Two Americas

This week we saw America at its best and America at its worst.

We saw our democracy at work and our republic under attack.

In Georgia, peaceful Americans elected a Black man and a Jewish man to the United States Senate.

In Washington, armed thugs incited by Donald Trump invaded the Capitol and shut down Congress.

At the beginning of the Civil War 160 years ago, Ulysses S. Grant wrote in a letter to his father and sister, “There are but two parties now, traitors and patriots, and I want hereafter to be ranked with the latter, and I trust, the stronger party.”

So it is in America today.

I don’t agree with those who blame Wednesday’s insurrection on all Republicans who supported Trump. But blame attaches to anyone who echoes Trump’s lies that the election was stolen.

I don’t buy the “what-about-ism” that equates last year’s racial protests with trashing our nation’s capital and attacking our government. Violence and lawlessness are always wrong, but overturning elections and our Constitution is treason.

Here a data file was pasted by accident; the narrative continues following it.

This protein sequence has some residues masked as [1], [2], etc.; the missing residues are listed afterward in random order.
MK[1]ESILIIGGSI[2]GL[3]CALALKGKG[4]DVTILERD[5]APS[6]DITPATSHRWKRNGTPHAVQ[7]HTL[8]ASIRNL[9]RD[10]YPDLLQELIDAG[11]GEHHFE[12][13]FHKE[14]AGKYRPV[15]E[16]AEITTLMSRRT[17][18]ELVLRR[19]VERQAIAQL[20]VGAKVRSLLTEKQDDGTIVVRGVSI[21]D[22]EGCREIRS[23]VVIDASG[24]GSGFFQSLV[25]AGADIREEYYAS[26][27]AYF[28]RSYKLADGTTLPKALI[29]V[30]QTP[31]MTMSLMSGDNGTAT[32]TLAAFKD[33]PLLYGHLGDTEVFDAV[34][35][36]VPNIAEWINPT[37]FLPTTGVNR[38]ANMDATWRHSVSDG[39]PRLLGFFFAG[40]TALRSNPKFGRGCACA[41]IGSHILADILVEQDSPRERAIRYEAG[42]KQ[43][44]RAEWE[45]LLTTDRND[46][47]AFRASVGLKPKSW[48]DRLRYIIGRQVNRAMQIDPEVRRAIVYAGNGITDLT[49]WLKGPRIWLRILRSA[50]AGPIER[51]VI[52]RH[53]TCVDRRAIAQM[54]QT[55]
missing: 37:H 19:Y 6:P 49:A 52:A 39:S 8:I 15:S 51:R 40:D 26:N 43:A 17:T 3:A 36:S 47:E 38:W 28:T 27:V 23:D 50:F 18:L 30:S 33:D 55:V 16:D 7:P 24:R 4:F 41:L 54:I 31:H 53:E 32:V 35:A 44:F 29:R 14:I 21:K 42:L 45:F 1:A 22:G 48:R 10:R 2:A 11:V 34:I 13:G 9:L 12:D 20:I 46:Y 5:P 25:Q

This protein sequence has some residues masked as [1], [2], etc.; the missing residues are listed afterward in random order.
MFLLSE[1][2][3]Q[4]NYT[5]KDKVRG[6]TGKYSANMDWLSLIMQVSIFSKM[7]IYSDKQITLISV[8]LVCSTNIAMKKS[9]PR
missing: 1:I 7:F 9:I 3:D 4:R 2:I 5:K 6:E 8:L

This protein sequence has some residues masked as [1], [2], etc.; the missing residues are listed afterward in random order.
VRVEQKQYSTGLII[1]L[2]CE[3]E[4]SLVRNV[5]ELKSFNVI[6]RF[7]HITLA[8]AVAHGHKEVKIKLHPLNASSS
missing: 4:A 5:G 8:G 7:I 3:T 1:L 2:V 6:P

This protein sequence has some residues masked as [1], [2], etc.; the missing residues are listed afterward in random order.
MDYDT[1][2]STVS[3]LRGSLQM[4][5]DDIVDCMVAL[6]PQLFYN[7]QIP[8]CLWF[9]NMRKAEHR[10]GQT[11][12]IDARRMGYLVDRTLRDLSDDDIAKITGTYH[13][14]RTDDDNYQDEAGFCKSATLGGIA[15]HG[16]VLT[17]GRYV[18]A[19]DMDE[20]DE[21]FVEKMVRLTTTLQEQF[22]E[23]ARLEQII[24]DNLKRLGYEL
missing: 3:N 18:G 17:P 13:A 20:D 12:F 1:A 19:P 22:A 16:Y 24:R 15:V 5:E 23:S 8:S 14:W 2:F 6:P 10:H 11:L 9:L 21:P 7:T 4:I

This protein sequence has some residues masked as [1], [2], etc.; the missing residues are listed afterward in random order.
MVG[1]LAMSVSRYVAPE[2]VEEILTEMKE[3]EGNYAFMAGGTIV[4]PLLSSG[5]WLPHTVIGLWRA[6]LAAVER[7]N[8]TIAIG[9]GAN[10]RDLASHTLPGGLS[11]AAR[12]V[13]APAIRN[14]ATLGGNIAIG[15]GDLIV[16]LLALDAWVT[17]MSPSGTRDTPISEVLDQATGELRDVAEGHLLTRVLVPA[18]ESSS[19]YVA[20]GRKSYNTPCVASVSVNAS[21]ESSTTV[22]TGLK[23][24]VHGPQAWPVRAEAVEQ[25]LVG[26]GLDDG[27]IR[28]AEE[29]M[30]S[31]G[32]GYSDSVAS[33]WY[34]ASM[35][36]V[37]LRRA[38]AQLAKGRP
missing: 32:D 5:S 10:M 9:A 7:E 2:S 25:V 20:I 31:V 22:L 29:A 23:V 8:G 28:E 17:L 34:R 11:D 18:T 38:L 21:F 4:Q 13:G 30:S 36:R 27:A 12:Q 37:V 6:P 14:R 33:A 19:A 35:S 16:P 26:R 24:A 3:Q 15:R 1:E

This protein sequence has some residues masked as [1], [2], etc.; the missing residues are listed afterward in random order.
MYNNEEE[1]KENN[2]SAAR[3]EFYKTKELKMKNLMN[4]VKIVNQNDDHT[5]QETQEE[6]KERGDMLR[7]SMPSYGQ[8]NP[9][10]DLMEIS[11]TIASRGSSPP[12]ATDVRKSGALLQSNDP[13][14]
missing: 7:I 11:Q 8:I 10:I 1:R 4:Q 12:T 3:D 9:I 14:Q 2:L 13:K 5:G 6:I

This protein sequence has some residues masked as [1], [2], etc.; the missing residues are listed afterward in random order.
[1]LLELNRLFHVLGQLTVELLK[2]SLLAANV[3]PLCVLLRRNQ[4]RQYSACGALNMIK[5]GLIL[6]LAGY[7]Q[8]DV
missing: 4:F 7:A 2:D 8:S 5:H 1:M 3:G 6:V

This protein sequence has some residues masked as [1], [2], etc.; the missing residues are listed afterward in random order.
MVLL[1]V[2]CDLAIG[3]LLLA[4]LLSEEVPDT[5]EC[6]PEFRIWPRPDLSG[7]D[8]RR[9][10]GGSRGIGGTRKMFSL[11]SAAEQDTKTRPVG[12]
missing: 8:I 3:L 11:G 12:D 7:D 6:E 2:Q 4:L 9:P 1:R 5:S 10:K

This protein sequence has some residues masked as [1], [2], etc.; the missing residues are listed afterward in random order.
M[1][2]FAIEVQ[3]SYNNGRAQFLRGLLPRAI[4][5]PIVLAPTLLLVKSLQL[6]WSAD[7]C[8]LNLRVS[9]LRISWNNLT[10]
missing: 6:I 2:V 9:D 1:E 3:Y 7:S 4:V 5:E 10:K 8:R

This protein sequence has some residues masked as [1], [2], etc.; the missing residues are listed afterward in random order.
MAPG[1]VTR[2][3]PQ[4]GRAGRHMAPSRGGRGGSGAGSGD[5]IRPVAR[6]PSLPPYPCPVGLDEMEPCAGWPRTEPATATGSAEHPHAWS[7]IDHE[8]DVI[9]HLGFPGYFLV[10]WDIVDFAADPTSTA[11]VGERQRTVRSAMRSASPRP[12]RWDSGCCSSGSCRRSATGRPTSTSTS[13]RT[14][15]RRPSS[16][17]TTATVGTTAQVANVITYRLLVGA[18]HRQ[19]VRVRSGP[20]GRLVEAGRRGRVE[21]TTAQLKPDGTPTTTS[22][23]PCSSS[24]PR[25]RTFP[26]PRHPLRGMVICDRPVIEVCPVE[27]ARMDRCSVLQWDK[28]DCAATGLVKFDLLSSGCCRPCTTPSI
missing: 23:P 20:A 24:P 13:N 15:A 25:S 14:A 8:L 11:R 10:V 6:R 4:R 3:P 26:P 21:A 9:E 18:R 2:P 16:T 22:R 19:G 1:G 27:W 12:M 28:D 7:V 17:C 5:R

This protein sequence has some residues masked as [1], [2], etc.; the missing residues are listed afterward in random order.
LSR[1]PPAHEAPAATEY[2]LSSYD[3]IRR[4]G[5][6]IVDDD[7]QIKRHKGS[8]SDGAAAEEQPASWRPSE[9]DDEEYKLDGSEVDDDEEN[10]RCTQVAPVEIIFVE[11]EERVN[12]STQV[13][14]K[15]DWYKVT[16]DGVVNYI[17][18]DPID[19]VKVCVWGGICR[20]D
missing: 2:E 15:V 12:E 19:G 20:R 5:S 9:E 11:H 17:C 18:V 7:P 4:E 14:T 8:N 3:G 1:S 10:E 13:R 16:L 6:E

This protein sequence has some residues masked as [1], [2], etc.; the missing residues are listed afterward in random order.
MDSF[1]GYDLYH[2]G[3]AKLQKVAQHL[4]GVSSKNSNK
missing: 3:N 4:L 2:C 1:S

I suspect that if this week’s protesters had been Black, many more of them would have been shot and killed.

When Trump was inaugurated four years ago, he said, “this American carnage stops right here and stops right now.” His Presidency now ends in the carnage he encouraged. This is his legacy.

We expected the worst from him. It’s worse than we expected.

When he leaves Washington, his armed thugs won’t disappear. They’ll stand by. After all, he “loves” them and they’re “special people.”

This is a time for choosing.

Is our nation to be governed by voters or by mobs? By elections or by insurrections?

Are we to be traitors? Or patriots?

Like Grant, I want hereafter to be ranked with the latter, and I trust, the stronger party.

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